By Kevin J. Jones
Pope Francis met with former U.S. President Bill Clinton in a private audience at the Casa Santa Marta papal residence on Wednesday. Clinton’s delegation included several prominent Americans, including Alex Soros of the Open Society Foundations.
Clinton, who now focuses his efforts on philanthropy and public affairs, had visited Albania July 3-4 and received from the Albanian prime minister a public gratitude medal for his support of Albania and for NATO’s intervention in the Kosovo War, the news site Euractivreports.
Soros, son of the billionaire financier and philanthropist George Soros, accompanied Clinton in both Albania and at the Vatican. Soros is the new chairman of the Open Society Foundations, a philanthropic giant which his father founded.
The pope presented Clinton with a statue of a woman holding a dove. The pontiff said it represents “a work for peace.”
Clinton gave Pope Francis “a little tray with the symbol of the United States on it,” according to a video posted to Twitter by Vatican News. Clinton’s office told CNA that the gift was a personalized porcelain tray bearing the presidential seal. The former president also wrote a personal note to the pontiff.
The Holy See Press Office in a July 5 email described the gathering as a “private audience” with President Bill Clinton and his delegation. It provided photos but no other information.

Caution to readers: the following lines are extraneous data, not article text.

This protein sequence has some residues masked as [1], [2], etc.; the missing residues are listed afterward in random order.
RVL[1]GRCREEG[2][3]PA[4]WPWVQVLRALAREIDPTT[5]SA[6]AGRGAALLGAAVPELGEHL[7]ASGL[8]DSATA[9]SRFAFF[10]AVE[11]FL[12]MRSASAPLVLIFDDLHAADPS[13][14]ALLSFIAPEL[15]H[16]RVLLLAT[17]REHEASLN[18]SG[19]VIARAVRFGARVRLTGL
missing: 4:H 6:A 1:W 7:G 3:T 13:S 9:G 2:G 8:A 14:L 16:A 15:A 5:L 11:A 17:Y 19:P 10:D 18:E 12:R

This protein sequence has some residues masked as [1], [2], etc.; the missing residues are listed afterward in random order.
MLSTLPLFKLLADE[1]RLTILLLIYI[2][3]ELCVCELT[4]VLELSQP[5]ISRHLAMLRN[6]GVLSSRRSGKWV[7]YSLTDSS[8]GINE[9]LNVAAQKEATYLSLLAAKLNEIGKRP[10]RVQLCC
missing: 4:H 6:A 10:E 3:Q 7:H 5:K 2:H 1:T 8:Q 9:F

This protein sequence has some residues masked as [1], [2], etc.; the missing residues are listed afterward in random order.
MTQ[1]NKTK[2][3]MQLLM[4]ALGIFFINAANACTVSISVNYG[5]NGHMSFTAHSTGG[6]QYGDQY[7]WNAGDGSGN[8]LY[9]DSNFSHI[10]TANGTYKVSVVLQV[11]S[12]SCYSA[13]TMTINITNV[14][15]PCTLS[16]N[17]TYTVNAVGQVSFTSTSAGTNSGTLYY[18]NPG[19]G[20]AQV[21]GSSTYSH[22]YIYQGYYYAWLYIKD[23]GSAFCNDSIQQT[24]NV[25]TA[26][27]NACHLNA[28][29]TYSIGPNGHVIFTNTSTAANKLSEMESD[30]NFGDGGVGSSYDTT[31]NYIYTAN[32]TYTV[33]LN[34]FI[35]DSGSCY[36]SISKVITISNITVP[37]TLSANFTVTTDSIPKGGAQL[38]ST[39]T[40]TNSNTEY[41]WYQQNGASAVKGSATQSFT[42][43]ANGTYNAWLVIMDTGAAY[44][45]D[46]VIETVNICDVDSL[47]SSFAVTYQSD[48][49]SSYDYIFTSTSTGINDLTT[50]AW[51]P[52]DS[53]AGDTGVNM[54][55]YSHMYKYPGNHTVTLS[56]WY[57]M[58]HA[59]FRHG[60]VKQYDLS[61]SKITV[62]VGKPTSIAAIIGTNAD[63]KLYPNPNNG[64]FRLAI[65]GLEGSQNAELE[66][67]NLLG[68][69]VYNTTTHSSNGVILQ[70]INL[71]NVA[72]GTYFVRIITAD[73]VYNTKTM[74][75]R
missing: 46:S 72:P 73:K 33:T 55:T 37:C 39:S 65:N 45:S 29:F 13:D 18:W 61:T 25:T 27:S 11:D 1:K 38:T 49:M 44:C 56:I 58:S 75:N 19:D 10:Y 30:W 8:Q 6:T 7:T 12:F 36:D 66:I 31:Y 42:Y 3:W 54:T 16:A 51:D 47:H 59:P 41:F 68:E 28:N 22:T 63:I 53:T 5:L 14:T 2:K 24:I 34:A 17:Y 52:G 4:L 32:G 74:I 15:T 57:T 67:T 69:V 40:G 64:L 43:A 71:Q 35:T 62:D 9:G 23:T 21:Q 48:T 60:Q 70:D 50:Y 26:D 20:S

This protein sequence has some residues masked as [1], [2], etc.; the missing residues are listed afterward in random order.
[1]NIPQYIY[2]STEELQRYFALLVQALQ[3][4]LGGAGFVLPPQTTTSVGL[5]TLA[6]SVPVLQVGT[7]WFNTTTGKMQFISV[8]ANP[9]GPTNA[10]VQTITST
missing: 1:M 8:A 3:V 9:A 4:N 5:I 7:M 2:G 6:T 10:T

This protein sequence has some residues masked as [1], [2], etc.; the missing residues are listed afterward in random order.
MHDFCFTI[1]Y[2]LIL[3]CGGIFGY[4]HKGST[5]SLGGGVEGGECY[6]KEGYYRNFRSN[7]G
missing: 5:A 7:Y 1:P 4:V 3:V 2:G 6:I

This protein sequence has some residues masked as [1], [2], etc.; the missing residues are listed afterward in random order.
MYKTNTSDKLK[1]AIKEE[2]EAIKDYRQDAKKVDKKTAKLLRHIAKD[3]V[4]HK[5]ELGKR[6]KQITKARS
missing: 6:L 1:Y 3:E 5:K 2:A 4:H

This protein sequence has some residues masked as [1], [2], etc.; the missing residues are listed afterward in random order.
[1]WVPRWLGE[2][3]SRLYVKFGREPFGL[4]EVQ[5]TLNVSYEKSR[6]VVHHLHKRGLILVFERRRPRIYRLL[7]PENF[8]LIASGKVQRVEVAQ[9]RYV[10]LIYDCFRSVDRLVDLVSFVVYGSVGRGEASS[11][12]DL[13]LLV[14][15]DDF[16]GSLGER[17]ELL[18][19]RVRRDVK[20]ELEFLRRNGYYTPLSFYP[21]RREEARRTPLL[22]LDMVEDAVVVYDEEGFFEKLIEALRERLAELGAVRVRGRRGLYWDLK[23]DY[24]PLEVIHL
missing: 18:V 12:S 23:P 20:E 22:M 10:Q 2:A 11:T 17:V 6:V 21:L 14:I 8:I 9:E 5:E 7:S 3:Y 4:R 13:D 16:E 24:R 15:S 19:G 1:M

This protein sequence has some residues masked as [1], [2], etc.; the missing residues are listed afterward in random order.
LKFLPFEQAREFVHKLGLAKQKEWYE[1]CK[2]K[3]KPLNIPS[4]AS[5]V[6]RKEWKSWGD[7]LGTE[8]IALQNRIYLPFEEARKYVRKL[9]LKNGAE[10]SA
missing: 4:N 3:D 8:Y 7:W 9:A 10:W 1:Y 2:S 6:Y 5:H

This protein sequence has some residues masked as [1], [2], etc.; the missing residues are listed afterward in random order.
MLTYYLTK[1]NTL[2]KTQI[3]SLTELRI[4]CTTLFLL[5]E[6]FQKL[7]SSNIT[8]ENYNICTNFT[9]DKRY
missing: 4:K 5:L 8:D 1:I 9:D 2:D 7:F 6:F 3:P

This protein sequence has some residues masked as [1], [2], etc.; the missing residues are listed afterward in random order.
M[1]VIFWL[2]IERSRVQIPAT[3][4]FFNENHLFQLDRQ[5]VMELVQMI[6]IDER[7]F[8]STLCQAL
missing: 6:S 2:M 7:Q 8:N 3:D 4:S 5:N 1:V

Clinton thanked Pope Francis for all he has done for the Church and the world, Clinton’s office told CNA.
After the meeting, Pope Francis greeted the delegation accompanying Clinton. The group included the president’s son-in-law Marc Mezvinsky and Clinton’s one-time Oxford roommate Strobe Talbot, who served as Deputy Secretary of State in the Clinton administration. The current U.S. Ambassador to the Holy See, Joe Donnelly, was not present, Clinton’s office said.
CNA sought comment from the Open Society Foundations but did not receive a response by publication.
As CNA previously reported, Open Society Foundations and its aligned groups have funded efforts to legalize abortion in Ireland, Poland, Mexico and other traditionally Catholic countries. The Soros network has also funded efforts to change the political priorities of American Catholics and to pass strongly pro-abortion legislation, such as a Michigan ballot measure to declare abortion a constitutional right.
The foundations’ founder George Soros, who has described himself as a foe of “totalizing, extremist ideologies,” has claimed success in undermining South African apartheid and in liberalizing his home country of Hungary and the Soviet Union itself. The Open Society Foundations give more than $1.5 billion a year to human rights and democracy advocates, among other causes in the U.S. and around the world.
Alex Soros, 37, told the Wall Street Journal last month he is “more political” than his father and he plans to have a larger focus on U.S. domestic politics. Voting rights and abortion rights are among his causes. Soros also heads an Open Society Foundations-aligned political action committee called Democracy PAC, which has about $125 million to spend on domestic U.S. politics.
However, the Open Society Foundations on June 30 announced it will lay off 40% of its approximately 800 employees around the world as part of major changes to its operating model, CNN reports.